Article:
Solar power

Discussion in 'Off-Topic Chat' started by Mesmerist, Apr 5, 2008.

  1. Mesmerist

    Mesmerist Well-Known Member

    No not a thread about solar powered brass instruments though there is an idea for Dragons Den - charge up your bass in the midday sun and listen to it sound like a sop.


    Has anyone got solar powered hot water? We are thinking of getting it but know zero about it so would appreciate your comments please.

  2. geordiecolin

    geordiecolin Active Member

    Some doubt as to whether its financially worth it, at the moment anyway.

    The planning laws change on Monday which will allow you to install panels in most cases without planning permission.

    However, government grants aren't set to increase, with the max being I believe around £400. Its difficult to get panels installed for less than £3k and at best offer a £300 saving per year on fuel bills. Most panels currently have a lifespan of around 10 years.....
    Last edited: Apr 5, 2008
  3. Aussie Tuba

    Aussie Tuba Member

    we have it on some of the building where I work.
    It's ok in summer, in winter you'd need a back up electric or Gas. We need a back up and that's in Brisbane Australia so in uk you'd definatly need a back up system.
  4. Cornet Nev.

    Cornet Nev. Member

    Its a few years since I last visited the Centre for Alternative Technology near Machynlleth in mid Wales but they had a demonstration set up using nothing more than black painted domestic radiators to collect heat from the sun, I was lucky the first time I saw it as it was bright sunny day mid year. The water from the system was actually near to boiling point, however some time later I visited on a grey winters day with no heat available at all. Thus proving that when it is hot and you really want cold water, or when it is cold and you want hot water?? Er what is the point????
  5. Mesmerist

    Mesmerist Well-Known Member

    The point is to be "greener" Cornet Nev, doing our little bit to save the planet and all that. Just an idea at this stage but am interested in all of your opinions as most of tmp users seem a bright well informed bunch about a variety of subjects.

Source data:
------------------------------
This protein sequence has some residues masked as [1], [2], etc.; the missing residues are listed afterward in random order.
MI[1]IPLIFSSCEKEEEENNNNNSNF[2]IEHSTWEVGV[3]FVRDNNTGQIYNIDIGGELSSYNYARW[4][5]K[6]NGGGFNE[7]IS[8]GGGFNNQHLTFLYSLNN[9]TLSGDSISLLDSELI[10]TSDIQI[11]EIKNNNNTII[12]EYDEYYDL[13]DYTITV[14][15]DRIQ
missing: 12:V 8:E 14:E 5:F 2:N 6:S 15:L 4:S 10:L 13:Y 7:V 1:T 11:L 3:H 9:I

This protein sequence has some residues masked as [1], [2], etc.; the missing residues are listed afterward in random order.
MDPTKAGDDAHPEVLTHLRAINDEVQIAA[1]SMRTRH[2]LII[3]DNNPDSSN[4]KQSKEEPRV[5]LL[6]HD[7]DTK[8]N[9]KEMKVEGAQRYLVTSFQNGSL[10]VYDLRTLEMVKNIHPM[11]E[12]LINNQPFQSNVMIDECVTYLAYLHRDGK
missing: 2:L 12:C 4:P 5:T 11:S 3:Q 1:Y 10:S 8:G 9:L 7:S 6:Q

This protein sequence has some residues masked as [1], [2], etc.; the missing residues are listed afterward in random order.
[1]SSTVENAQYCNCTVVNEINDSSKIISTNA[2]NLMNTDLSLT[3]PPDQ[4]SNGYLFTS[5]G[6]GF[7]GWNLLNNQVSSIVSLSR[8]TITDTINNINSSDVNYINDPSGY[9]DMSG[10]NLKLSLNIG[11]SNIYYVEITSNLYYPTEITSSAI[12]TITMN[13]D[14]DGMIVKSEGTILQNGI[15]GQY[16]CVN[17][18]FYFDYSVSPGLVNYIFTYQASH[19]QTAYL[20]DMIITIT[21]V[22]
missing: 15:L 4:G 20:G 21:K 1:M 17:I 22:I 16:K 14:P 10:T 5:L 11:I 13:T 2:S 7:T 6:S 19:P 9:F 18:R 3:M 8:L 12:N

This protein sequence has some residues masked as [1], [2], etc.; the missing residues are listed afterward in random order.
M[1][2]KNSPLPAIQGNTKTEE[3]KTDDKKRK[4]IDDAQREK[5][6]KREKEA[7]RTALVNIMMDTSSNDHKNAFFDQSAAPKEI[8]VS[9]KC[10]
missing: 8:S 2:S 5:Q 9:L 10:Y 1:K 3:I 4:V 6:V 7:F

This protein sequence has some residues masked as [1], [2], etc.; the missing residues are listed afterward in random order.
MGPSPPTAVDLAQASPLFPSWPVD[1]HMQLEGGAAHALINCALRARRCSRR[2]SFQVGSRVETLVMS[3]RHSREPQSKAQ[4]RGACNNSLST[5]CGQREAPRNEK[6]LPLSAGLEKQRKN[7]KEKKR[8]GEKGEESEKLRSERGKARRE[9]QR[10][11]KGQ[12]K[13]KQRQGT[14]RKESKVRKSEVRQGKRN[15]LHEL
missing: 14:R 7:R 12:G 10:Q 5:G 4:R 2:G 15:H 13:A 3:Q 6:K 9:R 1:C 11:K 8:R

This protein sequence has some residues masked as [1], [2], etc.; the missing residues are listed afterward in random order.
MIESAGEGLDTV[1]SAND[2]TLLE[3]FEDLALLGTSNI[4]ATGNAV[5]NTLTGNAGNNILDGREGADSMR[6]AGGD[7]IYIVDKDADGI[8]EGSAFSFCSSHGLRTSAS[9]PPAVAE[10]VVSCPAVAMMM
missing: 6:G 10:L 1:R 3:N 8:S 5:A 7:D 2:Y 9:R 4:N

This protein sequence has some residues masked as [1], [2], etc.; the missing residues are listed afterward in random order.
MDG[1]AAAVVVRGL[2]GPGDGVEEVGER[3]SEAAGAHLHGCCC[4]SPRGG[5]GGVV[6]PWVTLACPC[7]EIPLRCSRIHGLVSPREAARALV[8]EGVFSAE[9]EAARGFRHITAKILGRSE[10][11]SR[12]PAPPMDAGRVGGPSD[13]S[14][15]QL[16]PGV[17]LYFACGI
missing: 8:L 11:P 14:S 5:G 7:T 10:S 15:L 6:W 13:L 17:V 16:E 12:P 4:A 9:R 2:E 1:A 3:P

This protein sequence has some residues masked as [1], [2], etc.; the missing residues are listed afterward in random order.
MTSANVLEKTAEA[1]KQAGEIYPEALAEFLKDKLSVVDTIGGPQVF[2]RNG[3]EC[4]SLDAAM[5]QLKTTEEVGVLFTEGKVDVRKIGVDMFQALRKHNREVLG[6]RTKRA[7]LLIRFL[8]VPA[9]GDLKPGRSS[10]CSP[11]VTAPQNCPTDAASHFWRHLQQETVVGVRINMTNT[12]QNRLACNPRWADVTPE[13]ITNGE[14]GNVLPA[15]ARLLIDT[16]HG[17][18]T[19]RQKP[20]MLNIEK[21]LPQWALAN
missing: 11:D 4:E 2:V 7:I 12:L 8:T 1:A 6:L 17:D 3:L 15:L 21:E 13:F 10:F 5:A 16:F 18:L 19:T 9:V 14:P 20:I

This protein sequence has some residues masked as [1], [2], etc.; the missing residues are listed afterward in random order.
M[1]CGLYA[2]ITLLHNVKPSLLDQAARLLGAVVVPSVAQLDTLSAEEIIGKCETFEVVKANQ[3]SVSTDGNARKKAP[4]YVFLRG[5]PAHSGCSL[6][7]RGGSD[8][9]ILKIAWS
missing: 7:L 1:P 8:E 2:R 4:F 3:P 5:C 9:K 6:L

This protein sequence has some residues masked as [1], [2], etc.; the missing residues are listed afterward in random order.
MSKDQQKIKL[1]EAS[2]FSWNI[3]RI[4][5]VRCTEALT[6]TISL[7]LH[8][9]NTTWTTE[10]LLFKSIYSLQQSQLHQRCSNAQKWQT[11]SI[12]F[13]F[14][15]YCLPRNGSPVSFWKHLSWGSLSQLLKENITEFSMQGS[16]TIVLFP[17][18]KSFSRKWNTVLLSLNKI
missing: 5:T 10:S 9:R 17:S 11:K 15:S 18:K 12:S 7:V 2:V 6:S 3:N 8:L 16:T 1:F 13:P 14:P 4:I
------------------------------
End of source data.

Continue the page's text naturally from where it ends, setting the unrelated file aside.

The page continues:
6. johnmartin

    johnmartin Active Member

    A common misconception about solar panels is that they rely on heat from the sun. They don't. They utilise photovoltaic cells which work using light from the sun.
  7. Mesmerist

    Mesmerist Well-Known Member

    Is it quite common in Australia then? I did read that China and Japan are the biggest users of solar power.
  8. Aussie Tuba

    Aussie Tuba Member

    Yes it is quite common here as are wind farms and the like.
    The one we have does not have a back uo and in winter the water is barly warm, most home that use solar have a back up system to.

    Australia is leading the way in this technology, but evan we get cold mornings in winter and that does affect performance of the solar panels,
    That comes from the experiemce of using them not out of books.
    not sure what previous post meant about the panels
    ours is panels and they are affected buy temperature.
  9. NeilW

    NeilW Member

    Having had a shock at the price of (heating) oil recently, we're thinking about a number of options for greener energy:

    • solar water
    • ground source heat pumps
    • air source heat pumps
    • wood chip burning boiler (+ growing the wood)

    or a combination of them

    Looks like a windmill wouldn't be an acceptable idea to the planning dept, in an "area of outstanding natural beauty" though.

    I think the next thing we need to do is figure out how much heat the house needs (a SAP assessment) to find out which options are viable and which aren't (GSHP's are marginal for "conversions" and only really work in well insulated houses)

    For solar water, the best option seems to be the tube versions (as opposed to panels, or matte black painted radiators like they use at CAT - you don't lose heat to a cold wind blowing past as they have a vacuum surrounding the heated element. Someone at work has a system like this and is very pleased with it. Being able to use them to "preheat" water in the winter is still worthwhile, even if you have to do the final heating with another source.
  10. barroweuph

    barroweuph New Member

    Solar Hot Water works by using radiation from the sun (not direct sunlight), a solar collector is used to transfer the maximum amount of energy possible, which is then used to indirectly heat water in a storage cylinder. Solar Hot Water systems are different than Photo Voltaic Systems because the water system will only heat water whereas Solar PV systems produce electricity.

    As solar hot water systems do not work on direct sunlight but on solar radiation, it can work as efficiently in our climate to provide around 65% of annual domestic hot water requirements.

    Further information about grants is available from

    Remember when installing to face south, even a 10 degree difference could reduce the efficiency by 30%.

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